How To Make The Right Choice?

To choose the right shoe, you need to take account of a number of different parameters:

  • The work environment (indoors or outdoors)
  • The specific conditions (heat, cold, clean or dirty floors, type of terrain)
  • The risks the wearer is exposed to (crushing, slipping, electrocution, etc.)

The table below provides all the details needed to choose your work shoes. Start by evaluating the risks you face in your workplace to select the level of protection you need


Protective Toecaps

The toecaps that are certified to European standards protect you against impacts of 200 Joules, which is equivalent to a 20 kg load falling from a height of one metre, and against crushing with a force equivalent to 1500 kg.

There are 4 types of protective toecaps, depending on their composition:

  • Aluminium toecaps, thin and very lightweight
  • Stainless steel toecaps, thin and relatively wide to guarantee comfortable movement
  • Polycarbonate toecaps, offering a high level of heat resistance, lightweight and non-magnetic They do not set off the alarm on security gate scanners
  • Composite fibre toecaps, insulating against heat and cold and also non-magnetic

Wide toecap for greater comfort


Ultra-light, non-magnetic, thermal insulation


Wide, very lightweight toecap


Non-metallic, non-magnetic, non-conducting of heat and cold.


In the event of a substantial impact on your foot, your safety shoes will need to be changed. The impact may have damaged the protective toecap, you are no longer protected 100%.
Placing a shop-bought insole inside the shoe reduces the space available for your toes inside the protective toecap, you are no longer as well protected against the risk of crushing and anti-static risks.

Anti-perforation Inserts

The use of pierce resistant midsoles protects you when you step on a blunt or sharp object on your work site, Standard ISO 20345 determines the level of resistance necessary to protect you against mechanical puncture risks. A pierce-resistant midsole can resist a static penetration force of 1100 Newton, which is equivalent to the force generated by an 80 kg person walking and placing their foot on a nail with a blunt tip 4.5 mm in diameter.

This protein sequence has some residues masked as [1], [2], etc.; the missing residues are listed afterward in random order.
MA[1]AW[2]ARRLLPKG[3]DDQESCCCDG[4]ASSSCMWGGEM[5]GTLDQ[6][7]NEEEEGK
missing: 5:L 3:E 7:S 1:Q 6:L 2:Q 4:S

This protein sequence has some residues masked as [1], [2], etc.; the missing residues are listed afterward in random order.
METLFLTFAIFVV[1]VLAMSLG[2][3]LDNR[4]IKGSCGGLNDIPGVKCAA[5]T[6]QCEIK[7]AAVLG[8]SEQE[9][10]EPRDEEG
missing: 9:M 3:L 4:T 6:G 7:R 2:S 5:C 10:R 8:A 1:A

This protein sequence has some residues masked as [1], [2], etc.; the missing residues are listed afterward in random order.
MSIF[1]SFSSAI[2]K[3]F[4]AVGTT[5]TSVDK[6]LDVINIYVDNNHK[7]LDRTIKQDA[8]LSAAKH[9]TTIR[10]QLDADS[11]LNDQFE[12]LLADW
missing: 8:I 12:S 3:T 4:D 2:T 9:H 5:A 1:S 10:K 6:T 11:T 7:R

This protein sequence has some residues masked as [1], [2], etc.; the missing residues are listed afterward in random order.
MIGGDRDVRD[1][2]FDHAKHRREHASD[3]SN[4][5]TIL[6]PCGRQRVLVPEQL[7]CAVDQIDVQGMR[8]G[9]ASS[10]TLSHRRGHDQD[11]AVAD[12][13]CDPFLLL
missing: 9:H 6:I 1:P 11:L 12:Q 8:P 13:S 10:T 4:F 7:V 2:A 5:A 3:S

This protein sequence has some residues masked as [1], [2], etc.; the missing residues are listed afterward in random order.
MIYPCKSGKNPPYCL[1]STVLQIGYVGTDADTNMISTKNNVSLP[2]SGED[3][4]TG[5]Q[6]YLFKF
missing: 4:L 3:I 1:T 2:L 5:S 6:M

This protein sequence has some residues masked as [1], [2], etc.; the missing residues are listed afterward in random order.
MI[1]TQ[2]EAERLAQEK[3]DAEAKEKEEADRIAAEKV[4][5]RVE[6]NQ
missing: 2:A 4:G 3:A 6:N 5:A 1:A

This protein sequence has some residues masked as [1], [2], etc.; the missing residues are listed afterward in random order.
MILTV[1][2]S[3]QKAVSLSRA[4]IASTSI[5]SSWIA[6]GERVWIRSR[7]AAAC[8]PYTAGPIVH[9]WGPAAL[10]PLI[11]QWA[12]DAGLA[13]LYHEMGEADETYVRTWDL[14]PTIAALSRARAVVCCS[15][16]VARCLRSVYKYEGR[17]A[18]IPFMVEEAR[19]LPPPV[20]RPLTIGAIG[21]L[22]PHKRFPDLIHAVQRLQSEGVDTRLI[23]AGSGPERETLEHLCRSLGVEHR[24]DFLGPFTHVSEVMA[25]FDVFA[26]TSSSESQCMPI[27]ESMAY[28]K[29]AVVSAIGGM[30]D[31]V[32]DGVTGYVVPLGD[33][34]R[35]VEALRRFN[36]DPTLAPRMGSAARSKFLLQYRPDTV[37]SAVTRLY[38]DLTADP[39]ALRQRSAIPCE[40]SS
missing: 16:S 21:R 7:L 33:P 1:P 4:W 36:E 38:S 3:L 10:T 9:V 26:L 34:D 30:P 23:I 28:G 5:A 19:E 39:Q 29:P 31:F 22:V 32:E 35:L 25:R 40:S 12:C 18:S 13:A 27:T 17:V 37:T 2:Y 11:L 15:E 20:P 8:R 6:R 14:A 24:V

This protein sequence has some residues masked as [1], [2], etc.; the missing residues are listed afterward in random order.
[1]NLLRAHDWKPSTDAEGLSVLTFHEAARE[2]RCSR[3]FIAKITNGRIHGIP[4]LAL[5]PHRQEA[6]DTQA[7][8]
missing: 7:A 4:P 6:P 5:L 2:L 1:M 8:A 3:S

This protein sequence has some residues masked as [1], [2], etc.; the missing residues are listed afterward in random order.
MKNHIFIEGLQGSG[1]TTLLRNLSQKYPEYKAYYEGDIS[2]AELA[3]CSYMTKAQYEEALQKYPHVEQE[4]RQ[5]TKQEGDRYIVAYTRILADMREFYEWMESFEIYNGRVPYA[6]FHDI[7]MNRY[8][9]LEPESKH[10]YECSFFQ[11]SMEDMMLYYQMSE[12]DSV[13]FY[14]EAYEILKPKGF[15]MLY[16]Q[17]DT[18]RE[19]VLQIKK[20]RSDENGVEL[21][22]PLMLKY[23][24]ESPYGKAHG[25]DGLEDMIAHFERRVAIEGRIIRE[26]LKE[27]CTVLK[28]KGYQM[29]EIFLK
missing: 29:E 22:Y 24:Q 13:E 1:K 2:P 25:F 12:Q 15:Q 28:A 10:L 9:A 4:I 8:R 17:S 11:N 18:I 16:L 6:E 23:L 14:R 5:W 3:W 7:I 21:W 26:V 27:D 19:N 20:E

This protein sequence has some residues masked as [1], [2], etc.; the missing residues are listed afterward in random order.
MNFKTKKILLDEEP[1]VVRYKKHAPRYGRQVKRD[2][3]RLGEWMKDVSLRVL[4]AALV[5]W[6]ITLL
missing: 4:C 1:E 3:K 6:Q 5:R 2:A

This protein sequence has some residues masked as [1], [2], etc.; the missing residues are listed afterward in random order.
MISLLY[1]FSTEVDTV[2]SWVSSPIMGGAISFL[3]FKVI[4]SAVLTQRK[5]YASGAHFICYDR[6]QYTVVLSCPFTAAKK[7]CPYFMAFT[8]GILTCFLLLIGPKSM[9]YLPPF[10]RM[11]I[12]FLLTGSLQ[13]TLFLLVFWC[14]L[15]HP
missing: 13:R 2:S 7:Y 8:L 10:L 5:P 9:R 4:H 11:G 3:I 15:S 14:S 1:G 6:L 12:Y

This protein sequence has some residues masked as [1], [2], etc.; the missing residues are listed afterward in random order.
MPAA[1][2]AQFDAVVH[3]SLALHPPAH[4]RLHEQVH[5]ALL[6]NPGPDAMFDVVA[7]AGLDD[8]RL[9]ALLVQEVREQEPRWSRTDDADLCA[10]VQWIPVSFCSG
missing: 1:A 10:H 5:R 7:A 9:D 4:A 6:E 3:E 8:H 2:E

Two types of midsoles are used for personal protective equipment:

1. Midsoles made of high tenacity composite fabric: these have the advantage of being flexible and lightweight. As they are non-metallic, they are non-magnetic. Composite fabric is a material known for its thermal insulation powers; it does not conduct heat and cold. It covers 100% of the surface of the foot as it is sewn in when the upper is assembled.
2. Stainless steel midsoles: these are stronger, but less flexible.

The main hazards which may need foot protection are:
  • Objects falling on and crushing the foot/toes – this will include jobs requiring manual handling, such as construction workers or removal people.
  • Treading on pointed or sharp objects (eg nails) on the ground piercing the shoe, injuring the sole of the foot and resulting in cuts and wounds;
  • Slips, trips and falls resulting in injuries such as sprained ankles. Although there is no such thing as non-slip footwear, there are slip-resistant ‘anti-slip’ soles which can reduce the likelihood of slipping on certain floors;
  • Working in cold or hot conditions. Working in the cold requires footwear with thermal insulation. Work in hot conditions requires footwear with heat-resistant and insulating soles. For protection against molten metal splash, footwear must have quick release fastenings;
  • Electrical hazards (see paragraph 97(c) for further information);
  • Working in potentially explosive atmospheres or for the handling of sensitive materials (eg detonators). Footwear must be antistatic;
  • Working with and handling hazardous chemicals. Footwear should be impermeable and resistant to that chemical;
  • Wet work, for example using water sprays when cleaning. Water-resistant or waterproof material should be used. Wellington boot style footwear should be used for very wet work.
Key points to note about protective footwear:
  • Consider the comfort factors for the wearer. Generally, footwear should be flexible, wet resistant and absorb perspiration. Cushioned soles make standing more comfortable;
  • Inspect for wear and tear and loose seams before use. Replace broken laces and remove materials lodged in the tread of the sole.